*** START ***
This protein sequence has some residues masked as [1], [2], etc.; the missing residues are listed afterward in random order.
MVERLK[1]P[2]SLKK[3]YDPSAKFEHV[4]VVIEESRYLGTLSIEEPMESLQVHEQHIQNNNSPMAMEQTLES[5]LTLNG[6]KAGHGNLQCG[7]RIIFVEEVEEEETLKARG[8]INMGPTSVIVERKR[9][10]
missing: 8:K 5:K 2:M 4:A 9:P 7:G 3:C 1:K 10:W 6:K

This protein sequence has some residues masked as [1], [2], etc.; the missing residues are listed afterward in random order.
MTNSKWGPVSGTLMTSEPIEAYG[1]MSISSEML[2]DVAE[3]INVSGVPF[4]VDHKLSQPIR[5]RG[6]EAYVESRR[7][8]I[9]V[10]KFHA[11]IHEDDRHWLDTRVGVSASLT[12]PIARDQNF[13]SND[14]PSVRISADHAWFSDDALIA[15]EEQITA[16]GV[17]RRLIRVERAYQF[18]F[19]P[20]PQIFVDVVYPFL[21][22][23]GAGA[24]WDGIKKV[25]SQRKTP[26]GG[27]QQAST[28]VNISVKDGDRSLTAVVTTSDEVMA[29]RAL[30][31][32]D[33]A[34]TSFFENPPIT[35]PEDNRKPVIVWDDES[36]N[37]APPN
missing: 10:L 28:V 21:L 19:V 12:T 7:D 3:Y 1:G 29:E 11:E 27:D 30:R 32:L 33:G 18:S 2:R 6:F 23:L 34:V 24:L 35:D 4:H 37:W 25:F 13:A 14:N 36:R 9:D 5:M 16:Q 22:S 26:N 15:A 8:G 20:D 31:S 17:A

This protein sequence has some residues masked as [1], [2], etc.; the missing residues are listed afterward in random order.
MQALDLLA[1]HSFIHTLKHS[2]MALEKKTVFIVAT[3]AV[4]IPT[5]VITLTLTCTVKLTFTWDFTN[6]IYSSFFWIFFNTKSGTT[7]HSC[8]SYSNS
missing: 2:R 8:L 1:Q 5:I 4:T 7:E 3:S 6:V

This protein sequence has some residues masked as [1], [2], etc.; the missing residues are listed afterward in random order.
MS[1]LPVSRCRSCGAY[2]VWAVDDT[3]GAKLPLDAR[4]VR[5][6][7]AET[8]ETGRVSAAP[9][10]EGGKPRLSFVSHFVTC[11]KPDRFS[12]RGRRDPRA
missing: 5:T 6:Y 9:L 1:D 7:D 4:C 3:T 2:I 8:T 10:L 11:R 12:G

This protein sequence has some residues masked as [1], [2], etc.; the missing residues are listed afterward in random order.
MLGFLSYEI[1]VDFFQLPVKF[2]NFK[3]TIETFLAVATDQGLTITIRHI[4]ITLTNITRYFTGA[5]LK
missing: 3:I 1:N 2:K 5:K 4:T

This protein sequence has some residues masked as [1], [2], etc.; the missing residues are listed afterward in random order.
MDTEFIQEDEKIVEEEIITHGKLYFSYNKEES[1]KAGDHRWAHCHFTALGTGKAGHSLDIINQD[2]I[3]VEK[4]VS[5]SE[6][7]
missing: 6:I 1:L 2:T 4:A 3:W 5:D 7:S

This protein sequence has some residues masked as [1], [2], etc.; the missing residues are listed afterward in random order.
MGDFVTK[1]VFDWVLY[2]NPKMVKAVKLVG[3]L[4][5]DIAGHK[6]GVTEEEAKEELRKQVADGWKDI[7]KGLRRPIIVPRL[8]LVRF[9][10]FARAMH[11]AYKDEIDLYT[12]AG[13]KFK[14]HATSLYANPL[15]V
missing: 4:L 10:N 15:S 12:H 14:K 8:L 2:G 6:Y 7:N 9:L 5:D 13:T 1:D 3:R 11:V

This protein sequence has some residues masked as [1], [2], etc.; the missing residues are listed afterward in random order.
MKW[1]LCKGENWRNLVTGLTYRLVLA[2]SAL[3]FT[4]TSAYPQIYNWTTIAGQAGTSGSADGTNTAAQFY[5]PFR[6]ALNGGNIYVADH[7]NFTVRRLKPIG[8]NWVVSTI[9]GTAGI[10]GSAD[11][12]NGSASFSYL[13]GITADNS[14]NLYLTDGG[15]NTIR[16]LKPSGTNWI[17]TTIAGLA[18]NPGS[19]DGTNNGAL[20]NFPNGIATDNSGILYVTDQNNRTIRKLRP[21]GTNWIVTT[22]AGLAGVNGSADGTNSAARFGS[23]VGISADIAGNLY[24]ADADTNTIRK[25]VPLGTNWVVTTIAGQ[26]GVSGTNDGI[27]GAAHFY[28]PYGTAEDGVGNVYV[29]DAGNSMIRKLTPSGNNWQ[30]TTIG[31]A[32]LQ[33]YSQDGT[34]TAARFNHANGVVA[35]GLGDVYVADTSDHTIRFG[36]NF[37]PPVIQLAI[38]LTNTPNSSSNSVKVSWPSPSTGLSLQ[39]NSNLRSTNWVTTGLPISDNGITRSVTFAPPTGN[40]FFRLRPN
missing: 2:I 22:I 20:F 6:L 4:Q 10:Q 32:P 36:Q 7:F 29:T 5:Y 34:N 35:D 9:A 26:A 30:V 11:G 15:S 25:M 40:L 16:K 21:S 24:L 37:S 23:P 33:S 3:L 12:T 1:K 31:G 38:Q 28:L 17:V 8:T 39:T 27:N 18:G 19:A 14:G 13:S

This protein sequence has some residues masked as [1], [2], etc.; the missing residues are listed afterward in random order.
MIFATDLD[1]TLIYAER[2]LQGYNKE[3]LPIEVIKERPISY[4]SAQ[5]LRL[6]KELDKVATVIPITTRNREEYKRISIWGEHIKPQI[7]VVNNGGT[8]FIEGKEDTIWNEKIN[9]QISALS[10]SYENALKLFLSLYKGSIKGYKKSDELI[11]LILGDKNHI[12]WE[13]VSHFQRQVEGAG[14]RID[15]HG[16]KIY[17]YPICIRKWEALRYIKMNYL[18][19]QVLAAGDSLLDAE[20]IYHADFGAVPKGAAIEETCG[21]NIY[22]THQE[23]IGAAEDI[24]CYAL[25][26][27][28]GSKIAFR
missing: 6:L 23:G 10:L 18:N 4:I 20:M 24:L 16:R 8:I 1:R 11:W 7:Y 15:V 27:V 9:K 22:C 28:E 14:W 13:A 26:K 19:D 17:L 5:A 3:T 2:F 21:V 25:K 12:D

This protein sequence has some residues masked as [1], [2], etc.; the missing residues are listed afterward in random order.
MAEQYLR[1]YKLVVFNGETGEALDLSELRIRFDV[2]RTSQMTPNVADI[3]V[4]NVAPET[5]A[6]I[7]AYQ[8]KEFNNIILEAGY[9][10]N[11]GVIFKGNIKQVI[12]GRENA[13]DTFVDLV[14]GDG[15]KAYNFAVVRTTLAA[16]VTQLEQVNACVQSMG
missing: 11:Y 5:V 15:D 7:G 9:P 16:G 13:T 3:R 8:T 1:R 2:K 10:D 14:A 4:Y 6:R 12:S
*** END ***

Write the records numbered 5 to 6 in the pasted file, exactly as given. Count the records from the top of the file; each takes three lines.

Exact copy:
This protein sequence has some residues masked as [1], [2], etc.; the missing residues are listed afterward in random order.
MLGFLSYEI[1]VDFFQLPVKF[2]NFK[3]TIETFLAVATDQGLTITIRHI[4]ITLTNITRYFTGA[5]LK
missing: 3:I 1:N 2:K 5:K 4:T

This protein sequence has some residues masked as [1], [2], etc.; the missing residues are listed afterward in random order.
MDTEFIQEDEKIVEEEIITHGKLYFSYNKEES[1]KAGDHRWAHCHFTALGTGKAGHSLDIINQD[2]I[3]VEK[4]VS[5]SE[6][7]
missing: 6:I 1:L 2:T 4:A 3:W 5:D 7:S